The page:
The Impact of Vertical Integration on Physician Behavior and Healthcare Delivery: Evidence from Gastroenterology Practices
51 Pages Posted: 7 Oct 2020 Last revised: 14 Sep 2021
Date Written: October 4, 2020
The U.S. healthcare system is undergoing a period of substantial change, with hospitals purchasing many physician practices (“vertical integration"). In theory, this vertical integration could improve quality by promoting care coordination, but could also worsen it by impacting the care delivery patterns. The evidence quantifying these effects is limited, because of the lack of understanding of how physicians' behaviors alter in response to the changes in financial ownership and incentive structures of the integrated organizations. We study the impact of vertical integration by examining Medicare patients treated by gastroenterologists, a specialty with a large outpatient volume, and a recent increase in vertical integration. Using a causal model and large-scale patient-level national panel data that includes 2.6 million patient visits across 5,488 physicians between 2008-2015, we examine changes in various measures of care delivery, including care processes, patient outcomes, operational efficiency, and spending. We find that physicians significantly alter their care process (e.g., in using anesthesia with deep sedation) after they vertically integrate, which in turn results in a substantial increase in patients' post-procedure complications. We further provide evidence that the financial incentive structure of the integrated practices is the main reason for the changes in physician behavior, since it discourages the integrated practices from allocating expensive resources to relatively unprofitable procedures. We also find that although integration improves operational efficiency (measured by physicians' throughput), it negatively affects quality and overall spending. Finally, to shed light on potential mechanisms through which policymakers can mitigate the negative consequences of vertical integration, we perform both mediation and cost-effectiveness analyses. Our results indicate that additional payment for encouraging the use of deep sedation, up to the price that is 150% of the current price for a colonoscopy alone, for providing deep sedation during colonoscopy, can be viewed as a cost-effective mechanism to prevent the vertical integration trends from degrading the quality of care.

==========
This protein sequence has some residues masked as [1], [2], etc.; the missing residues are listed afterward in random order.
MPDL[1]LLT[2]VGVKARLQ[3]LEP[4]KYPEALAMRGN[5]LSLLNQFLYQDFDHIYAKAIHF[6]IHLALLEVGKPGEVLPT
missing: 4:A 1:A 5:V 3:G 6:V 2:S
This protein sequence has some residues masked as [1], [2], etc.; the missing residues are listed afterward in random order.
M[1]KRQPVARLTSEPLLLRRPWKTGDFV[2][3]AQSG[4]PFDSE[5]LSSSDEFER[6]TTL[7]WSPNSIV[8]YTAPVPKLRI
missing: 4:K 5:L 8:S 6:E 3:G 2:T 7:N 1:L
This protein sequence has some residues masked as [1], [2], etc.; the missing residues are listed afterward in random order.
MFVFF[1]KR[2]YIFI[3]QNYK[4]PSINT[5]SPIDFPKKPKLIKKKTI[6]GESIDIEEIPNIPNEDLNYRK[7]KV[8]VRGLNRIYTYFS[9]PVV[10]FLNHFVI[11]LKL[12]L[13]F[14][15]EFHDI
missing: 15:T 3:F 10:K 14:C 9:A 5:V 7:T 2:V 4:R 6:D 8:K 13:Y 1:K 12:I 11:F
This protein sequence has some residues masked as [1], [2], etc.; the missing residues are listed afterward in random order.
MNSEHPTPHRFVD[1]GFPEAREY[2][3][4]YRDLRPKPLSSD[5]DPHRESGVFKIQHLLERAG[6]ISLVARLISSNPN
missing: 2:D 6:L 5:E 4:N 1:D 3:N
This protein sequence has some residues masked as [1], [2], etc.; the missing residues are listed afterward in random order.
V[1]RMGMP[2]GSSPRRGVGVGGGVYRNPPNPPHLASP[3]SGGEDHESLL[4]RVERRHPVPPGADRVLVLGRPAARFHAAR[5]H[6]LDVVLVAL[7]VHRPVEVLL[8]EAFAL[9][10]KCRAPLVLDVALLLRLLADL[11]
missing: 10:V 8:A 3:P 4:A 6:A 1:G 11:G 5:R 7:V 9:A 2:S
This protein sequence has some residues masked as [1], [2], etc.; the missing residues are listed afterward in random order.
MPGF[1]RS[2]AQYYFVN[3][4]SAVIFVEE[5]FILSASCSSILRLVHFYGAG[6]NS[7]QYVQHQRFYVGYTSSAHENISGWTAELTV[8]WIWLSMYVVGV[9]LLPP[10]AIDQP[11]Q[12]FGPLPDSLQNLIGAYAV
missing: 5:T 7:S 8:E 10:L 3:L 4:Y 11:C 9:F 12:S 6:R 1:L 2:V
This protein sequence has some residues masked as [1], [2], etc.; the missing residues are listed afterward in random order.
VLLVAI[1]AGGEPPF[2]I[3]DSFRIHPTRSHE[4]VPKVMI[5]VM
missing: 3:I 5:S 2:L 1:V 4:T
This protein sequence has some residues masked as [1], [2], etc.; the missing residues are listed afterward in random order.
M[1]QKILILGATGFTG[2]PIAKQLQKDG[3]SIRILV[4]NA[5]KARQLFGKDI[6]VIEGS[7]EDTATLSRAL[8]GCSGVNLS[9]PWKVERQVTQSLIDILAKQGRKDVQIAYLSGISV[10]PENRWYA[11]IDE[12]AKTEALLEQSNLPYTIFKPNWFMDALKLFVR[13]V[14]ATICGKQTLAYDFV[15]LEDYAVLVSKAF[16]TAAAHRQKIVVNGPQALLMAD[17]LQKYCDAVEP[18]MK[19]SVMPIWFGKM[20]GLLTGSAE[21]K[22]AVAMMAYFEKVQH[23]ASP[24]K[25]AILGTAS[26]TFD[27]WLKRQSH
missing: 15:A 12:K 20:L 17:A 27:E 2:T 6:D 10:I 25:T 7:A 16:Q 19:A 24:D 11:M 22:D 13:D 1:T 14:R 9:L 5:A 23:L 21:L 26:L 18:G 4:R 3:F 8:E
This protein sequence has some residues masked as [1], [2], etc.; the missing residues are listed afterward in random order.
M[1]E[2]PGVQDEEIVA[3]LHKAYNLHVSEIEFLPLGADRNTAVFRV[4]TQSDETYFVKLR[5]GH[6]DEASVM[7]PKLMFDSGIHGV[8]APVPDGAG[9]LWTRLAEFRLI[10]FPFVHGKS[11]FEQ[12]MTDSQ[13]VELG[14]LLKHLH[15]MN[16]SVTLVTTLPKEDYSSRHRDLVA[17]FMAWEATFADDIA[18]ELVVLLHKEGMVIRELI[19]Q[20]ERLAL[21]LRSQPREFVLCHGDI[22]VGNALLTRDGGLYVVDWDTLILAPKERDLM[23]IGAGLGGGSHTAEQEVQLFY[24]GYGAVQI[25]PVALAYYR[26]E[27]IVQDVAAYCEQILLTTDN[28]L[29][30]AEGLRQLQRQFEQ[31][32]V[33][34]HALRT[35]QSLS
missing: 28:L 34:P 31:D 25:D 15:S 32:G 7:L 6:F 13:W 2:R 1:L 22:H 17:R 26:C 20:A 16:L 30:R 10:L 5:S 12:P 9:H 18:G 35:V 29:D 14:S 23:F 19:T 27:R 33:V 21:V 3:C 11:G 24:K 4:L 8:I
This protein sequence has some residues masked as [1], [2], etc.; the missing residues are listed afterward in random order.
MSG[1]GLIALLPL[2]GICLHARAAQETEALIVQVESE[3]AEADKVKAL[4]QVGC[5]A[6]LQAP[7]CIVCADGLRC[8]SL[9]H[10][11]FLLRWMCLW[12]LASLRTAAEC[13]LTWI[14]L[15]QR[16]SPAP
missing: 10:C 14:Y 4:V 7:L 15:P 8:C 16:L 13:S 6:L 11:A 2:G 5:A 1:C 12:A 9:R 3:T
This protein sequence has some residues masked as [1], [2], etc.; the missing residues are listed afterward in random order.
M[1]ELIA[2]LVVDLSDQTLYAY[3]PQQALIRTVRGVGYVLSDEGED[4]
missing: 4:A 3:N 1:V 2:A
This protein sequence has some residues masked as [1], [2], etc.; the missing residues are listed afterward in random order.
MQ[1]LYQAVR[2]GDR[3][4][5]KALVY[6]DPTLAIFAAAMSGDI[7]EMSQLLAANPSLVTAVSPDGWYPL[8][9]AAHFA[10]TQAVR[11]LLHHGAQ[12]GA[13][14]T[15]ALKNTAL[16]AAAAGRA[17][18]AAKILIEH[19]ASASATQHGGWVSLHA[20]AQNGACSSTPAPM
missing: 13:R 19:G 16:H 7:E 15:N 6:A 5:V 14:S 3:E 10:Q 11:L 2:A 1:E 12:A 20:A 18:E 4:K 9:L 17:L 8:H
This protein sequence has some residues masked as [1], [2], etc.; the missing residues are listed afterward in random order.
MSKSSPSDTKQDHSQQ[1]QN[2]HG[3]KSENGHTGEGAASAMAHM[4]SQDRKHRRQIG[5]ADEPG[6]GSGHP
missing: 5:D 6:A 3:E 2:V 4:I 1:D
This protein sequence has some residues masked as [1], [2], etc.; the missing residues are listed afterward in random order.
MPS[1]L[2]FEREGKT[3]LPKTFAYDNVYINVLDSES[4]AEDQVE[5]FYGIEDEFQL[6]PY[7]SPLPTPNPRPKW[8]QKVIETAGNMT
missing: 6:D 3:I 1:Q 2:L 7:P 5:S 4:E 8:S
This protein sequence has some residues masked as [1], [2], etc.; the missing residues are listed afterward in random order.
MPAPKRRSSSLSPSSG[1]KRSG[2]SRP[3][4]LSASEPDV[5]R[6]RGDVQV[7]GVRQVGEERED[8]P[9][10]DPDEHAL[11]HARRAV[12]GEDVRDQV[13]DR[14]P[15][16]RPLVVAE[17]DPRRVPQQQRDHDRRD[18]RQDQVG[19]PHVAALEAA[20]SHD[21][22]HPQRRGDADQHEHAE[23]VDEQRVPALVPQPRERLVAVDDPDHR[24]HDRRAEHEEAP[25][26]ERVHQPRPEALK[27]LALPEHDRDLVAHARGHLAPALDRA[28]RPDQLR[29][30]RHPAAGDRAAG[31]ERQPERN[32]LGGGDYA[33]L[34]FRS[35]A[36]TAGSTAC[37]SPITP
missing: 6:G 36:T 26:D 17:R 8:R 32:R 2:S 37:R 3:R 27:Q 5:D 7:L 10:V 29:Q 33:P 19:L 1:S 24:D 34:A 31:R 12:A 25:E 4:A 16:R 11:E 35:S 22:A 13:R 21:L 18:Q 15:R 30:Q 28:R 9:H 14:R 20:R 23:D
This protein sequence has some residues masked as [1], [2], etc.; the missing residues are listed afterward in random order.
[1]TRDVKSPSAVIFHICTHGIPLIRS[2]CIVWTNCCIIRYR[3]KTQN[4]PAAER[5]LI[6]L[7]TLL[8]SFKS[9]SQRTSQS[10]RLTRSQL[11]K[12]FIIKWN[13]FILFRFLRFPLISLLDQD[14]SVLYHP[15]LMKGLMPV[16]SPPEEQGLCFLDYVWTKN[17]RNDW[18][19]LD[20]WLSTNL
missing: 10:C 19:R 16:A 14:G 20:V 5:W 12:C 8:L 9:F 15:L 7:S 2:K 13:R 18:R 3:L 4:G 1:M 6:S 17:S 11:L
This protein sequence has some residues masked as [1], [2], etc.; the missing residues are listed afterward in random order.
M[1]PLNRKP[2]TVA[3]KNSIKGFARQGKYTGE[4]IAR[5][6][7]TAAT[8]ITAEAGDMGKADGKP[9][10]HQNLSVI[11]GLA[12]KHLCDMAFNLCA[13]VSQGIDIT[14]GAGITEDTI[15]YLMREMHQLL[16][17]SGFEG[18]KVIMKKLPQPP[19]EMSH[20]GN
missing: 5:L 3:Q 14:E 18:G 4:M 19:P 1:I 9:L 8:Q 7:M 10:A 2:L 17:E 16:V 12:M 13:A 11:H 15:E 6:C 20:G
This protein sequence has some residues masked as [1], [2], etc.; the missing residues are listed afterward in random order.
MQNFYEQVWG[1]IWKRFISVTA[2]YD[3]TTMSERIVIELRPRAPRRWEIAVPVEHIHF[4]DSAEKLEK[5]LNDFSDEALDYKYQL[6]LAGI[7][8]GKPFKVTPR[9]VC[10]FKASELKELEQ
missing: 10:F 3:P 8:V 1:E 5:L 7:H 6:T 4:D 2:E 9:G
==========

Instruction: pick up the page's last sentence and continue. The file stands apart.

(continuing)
Keywords: Vertical Integration; Healthcare Operations Management; Healthcare Quality; Provider Payment
Suggested Citation: Suggested Citation